After reading my previous posts, you’re almost on your way to productively and energetically leveraging your brand’s perception to drive company growth and profitability. Our previous topics of focus covered the specific impact that brand perception can have on the bottom line, the need for clear positioning as the foundation for communicating about your company, and some keys to arming others with that positioning so they can get your story into the market.
Now, I’ll review the most important tips on what it takes to get your positioning to stick – to successfully change brand perception to accelerate growth and profitability.
Changing what people think of your brand is not complicated, but it’s not easy either. It requires a certain level of rigor and discipline by the company and management team to be successful. As I’ve discussed earlier, the rewards can be well worth the effort.
In a perfect world you can simply advertise everywhere, all the time to get your brand messaging into the market. Obviously most small to mid-sized businesses don’t have the resources to do this, so a smarter approach is required.
Since you’ve gone through the hard work of defining your company brand, positioning and messaging, make sure that you leverage it is effectively as possible:
Don’t underestimate the effort (and potential cost) required to replace any old messaging. Strive to do it in a timely manner, but you will likely need to phase things into high priority and lower priority items.
This is especially true in somewhat decentralized companies or where managers are given a high level of autonomy.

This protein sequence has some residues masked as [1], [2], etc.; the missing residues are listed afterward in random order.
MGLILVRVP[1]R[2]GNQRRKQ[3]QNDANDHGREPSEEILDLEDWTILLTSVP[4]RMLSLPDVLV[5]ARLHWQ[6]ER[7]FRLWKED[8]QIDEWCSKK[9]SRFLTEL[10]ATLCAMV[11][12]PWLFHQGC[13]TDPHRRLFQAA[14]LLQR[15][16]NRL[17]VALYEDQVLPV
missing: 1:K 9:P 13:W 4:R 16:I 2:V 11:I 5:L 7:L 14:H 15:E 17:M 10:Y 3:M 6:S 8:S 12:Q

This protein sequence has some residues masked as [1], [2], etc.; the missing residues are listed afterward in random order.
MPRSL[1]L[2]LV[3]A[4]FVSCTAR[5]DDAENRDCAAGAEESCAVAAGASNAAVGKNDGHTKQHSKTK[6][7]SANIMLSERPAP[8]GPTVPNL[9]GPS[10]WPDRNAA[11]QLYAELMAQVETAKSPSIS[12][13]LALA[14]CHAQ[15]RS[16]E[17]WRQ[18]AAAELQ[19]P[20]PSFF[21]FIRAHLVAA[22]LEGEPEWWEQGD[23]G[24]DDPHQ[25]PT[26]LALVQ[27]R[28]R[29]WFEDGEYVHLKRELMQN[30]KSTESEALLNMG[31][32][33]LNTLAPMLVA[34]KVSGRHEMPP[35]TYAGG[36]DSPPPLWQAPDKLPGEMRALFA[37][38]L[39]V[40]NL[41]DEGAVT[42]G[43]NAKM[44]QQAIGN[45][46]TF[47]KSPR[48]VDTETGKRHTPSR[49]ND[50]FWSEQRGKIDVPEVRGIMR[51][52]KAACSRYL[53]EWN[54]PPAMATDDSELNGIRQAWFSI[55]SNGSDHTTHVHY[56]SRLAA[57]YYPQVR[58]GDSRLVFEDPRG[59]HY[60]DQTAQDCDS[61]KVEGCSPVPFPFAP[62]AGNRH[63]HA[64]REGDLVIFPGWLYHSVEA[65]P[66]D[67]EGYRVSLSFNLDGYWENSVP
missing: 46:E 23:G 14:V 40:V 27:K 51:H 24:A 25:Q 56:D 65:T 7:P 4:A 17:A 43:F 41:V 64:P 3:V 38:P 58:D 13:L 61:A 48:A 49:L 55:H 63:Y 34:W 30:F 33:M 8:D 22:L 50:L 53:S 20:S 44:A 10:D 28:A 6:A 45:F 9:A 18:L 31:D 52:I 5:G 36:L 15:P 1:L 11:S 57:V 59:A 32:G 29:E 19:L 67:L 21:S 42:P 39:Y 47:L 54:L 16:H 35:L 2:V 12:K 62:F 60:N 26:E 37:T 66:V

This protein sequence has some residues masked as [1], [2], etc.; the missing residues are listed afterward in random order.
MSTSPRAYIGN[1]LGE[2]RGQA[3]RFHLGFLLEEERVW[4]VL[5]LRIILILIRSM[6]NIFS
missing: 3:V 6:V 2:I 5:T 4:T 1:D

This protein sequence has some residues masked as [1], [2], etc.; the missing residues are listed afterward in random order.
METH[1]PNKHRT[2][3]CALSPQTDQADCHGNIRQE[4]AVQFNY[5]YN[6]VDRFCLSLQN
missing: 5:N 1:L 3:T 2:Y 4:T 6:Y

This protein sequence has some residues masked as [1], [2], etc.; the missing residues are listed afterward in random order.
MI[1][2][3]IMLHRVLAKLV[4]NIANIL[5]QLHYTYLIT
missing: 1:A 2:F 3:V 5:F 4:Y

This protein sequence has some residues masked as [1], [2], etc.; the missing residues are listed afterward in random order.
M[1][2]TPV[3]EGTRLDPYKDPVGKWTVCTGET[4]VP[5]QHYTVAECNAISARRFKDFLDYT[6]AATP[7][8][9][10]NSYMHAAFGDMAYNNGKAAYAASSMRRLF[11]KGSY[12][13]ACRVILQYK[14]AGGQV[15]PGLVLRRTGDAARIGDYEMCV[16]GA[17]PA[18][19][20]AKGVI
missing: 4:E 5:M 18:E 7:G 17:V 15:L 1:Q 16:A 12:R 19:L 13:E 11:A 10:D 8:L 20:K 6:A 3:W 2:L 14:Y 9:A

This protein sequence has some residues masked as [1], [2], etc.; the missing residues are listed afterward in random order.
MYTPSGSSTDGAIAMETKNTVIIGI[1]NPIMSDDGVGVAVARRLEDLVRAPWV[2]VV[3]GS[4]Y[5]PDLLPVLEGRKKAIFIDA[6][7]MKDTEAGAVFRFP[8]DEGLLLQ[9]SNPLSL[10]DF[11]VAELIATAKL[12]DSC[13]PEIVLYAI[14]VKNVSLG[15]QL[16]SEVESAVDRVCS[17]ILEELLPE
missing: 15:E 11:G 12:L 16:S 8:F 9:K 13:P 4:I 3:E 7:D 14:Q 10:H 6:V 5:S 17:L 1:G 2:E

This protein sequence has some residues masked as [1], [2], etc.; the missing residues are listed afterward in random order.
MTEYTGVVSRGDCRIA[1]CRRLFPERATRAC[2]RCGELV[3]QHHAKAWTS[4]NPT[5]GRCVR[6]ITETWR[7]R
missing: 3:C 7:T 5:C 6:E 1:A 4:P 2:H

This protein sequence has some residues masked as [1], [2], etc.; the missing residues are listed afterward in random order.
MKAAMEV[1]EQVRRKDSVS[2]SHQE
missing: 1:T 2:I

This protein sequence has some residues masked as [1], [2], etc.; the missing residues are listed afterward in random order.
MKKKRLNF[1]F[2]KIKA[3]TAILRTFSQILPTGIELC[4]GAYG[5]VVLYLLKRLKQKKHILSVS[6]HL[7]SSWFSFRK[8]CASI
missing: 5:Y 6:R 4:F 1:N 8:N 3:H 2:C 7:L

As the saying goes, “If you don’t measure it, you can’t improve it”. This holds true for brand perception. Larger companies will often invest in annual brand awareness and perception benchmarking research. Since this is too expensive for most small to mid-sized businesses, there are other creative ways to monitor your brand perception.
By measuring the impact on your efforts, you can adjust accordingly. You may need to gather further market insights to make small changes to your positioning approach. At a minimum, you should review annually to see if any major adjustments are required.
Of course, the ultimate measure of success is the impact on growth and profitability. It’s a good idea to baseline the following measures and track improvement over time as you implement various brand improvement strategies:
Even though your customer has more choices in your market than ever, the right positioning strategy will help you differentiate your products and services from the competition, build trust among your base, and increase the chances that those outside your executive team will talk about your brand favorably. Without communicating your authentic brand identity, your target audience will never become interested in why doing business with you will matter to their success and vision.
Refer to the process I’ve outlined in this series of posts for changing your brand’s perception at any time, adjusting your current strategy as necessary. With a commitment to your message, delivery, and consistency, you’ll positively impact your business growth over the short and long-term while accelerating your organization’s profitability.